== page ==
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[626] if possible, a small cavalry force scouting betwixt Dranesville and the Potomac. Gen. Ord's brigade consisted of the 9th, Col. C. F. Jackson, 10th, Col. J. S. McCalmont, 12th, Col. John H. Taggart, the Bucktail Rifles, Lt.-Col. T. L. Kane, a part of the 6th, with Easton's battery and two squadrons of cavalry; in all, about 4,000 men. While halting to load forage just east of Dranesville, he was attacked by a Rebel brigade, led by Gen. J. E. B. Stuart, composed of the 11th Virginia, the 6th South Carolina, 10th Alabama, 1st Kentucky, the Sumter Flying Artillery, and detachments from two cavalry regiments — the whole force numbering, according to Rebel accounts, only 2,500. Stuart appears to have been likewise on a foraging excursion; as he had with him about 200 wagons, which probably returned empty of aught but wounded men. They came up the road leading southwardly from Dranesville to Centerville, some fifteen miles distant, and were foolishly pushed on to attack, though the advantage in numbers, in position, and even in artillery, appears to have been decidedly on our side. They were, of course, easily and badly beaten; the Pennsylvanians fighting with cool intrepidity and entire confidence of success. Our aggregate loss was but 9 killed and 60 wounded--among the latter, Lieut.-Col. Kane, who led his men with signal gallantry. The Rebels lost, by their own account, 230; among them, Col. Forney, of the 10th Alabama, wounded, and Lieut. Col. Martin, killed. They left 25 horses dead on the field, with two caissons--one of them exploded,--running off their guns by hand; the 6th South Carolina, out of 315 present, losing 65--in part, by the fire of the 1st Kentucky (Rebel), which, mistaking them for Unionists, poured a murderous volley into them at forty yards' distance. It was a foolish affair on the part of Stuart, who was palpably misled by the gas-conade of Evans, with regard to his meeting and beating more than four to one at Ball's Bluff. When he found himself overmatched, losing heavily, and in danger of being outflanked and destroyed, the Rebel General withdrew rapidly, but in tolerable order, from the field; and Gen. McCall, who came up at this moment, wisely decided not to pursue; since a Rebel force thrice his own might at any moment be interposed between him and his camp. Each party returned to its quarters that night.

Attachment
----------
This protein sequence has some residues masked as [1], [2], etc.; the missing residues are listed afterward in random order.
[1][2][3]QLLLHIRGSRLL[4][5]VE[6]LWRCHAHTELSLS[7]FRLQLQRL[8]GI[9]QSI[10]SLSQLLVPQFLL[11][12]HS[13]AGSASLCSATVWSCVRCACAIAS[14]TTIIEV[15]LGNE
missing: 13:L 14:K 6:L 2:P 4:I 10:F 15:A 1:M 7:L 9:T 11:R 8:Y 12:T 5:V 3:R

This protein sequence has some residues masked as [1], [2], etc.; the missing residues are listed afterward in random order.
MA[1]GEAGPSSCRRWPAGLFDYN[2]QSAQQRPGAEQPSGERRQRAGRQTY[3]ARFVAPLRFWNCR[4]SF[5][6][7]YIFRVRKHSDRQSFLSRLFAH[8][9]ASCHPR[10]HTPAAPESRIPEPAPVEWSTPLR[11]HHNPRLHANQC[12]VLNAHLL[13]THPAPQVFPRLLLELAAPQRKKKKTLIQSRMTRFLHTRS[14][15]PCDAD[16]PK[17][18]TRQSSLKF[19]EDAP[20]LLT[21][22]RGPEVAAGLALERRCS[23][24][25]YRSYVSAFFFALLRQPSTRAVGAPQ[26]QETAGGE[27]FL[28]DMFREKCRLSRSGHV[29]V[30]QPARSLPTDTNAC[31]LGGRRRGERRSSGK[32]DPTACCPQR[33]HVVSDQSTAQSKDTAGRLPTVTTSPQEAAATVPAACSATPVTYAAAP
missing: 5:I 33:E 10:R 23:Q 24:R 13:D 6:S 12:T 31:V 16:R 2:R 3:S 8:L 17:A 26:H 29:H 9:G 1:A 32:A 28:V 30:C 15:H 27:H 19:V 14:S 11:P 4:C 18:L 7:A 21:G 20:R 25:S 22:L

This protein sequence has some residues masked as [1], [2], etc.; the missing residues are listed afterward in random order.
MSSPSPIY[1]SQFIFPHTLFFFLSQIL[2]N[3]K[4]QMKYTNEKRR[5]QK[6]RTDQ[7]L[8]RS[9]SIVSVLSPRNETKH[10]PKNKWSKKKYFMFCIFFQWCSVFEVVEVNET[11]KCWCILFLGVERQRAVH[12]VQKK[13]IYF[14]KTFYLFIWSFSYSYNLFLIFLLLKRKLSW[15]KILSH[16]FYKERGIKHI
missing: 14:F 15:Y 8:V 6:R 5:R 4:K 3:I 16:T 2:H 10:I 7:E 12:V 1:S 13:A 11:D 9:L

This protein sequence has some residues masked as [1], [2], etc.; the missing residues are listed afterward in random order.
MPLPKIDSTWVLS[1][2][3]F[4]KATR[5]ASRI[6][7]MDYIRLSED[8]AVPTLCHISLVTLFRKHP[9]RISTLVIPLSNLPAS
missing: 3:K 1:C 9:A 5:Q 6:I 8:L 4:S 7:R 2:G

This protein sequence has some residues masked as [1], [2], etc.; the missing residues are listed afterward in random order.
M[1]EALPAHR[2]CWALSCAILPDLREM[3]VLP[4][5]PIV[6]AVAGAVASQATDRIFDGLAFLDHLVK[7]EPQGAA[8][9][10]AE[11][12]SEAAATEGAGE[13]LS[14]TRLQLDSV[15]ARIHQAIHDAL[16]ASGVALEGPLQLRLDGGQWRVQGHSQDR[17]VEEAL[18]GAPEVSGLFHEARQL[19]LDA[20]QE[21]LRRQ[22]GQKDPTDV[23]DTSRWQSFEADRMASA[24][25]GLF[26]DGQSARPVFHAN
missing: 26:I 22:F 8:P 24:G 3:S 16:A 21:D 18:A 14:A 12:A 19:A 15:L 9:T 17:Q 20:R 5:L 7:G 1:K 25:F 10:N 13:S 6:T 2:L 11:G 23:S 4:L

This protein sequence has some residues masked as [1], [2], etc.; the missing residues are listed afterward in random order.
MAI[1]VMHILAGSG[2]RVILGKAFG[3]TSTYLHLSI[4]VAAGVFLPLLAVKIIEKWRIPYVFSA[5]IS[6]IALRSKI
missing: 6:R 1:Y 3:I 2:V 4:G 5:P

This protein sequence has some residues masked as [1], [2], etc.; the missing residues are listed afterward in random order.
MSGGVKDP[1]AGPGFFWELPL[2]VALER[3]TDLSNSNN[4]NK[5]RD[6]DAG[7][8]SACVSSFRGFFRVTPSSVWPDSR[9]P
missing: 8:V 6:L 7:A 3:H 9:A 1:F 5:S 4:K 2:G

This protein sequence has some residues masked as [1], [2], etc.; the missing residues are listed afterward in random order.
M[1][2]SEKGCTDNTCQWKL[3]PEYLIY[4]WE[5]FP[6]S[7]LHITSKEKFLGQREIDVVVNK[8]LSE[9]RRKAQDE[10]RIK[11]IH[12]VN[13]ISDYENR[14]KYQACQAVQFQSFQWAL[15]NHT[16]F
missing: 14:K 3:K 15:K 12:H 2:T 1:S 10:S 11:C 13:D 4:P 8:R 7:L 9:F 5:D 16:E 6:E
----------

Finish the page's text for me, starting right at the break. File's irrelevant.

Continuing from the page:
The victory of Dranesville, unimportant as it may now seem, diffused an immense exhilaration throughout the Union ranks. It was a fitting and conclusive answer to every open assertion or whispered insinuation impeaching the courage or the steadiness of our raw Northern volunteers. The encounter was purely fortuitous, at least on our side; two strong foraging parties, believed by our men to be about equal in numbers, had met on fair, open ground; had fought a brief but spirited duel, which had ended in the confessed defeat and flight of the Rebels, whose loss was at least twice that they inflicted on us. Admit that they were but 2,500 to our 4,000; the Army of the Potomac, now nearly 200,0001 strong, and able to advance on the enemy

1 Gen. McClellan, in his deliberately prepared, loudly trumpeted, and widely circulated Report, states the force under his more immediate command on the 1st of December--that is, the force then in the Federal District, Maryland, Delaware, and the small patch of Eastern Virginia opposite Washington held by him — at 198,213; whereof 169,452 were “fit for duty.” This does not in. elude Gen. Wool's command at and near Fortress Monroe. On the 1st of January following, he makes his total 219,707; on the 1st of February, 222,196.

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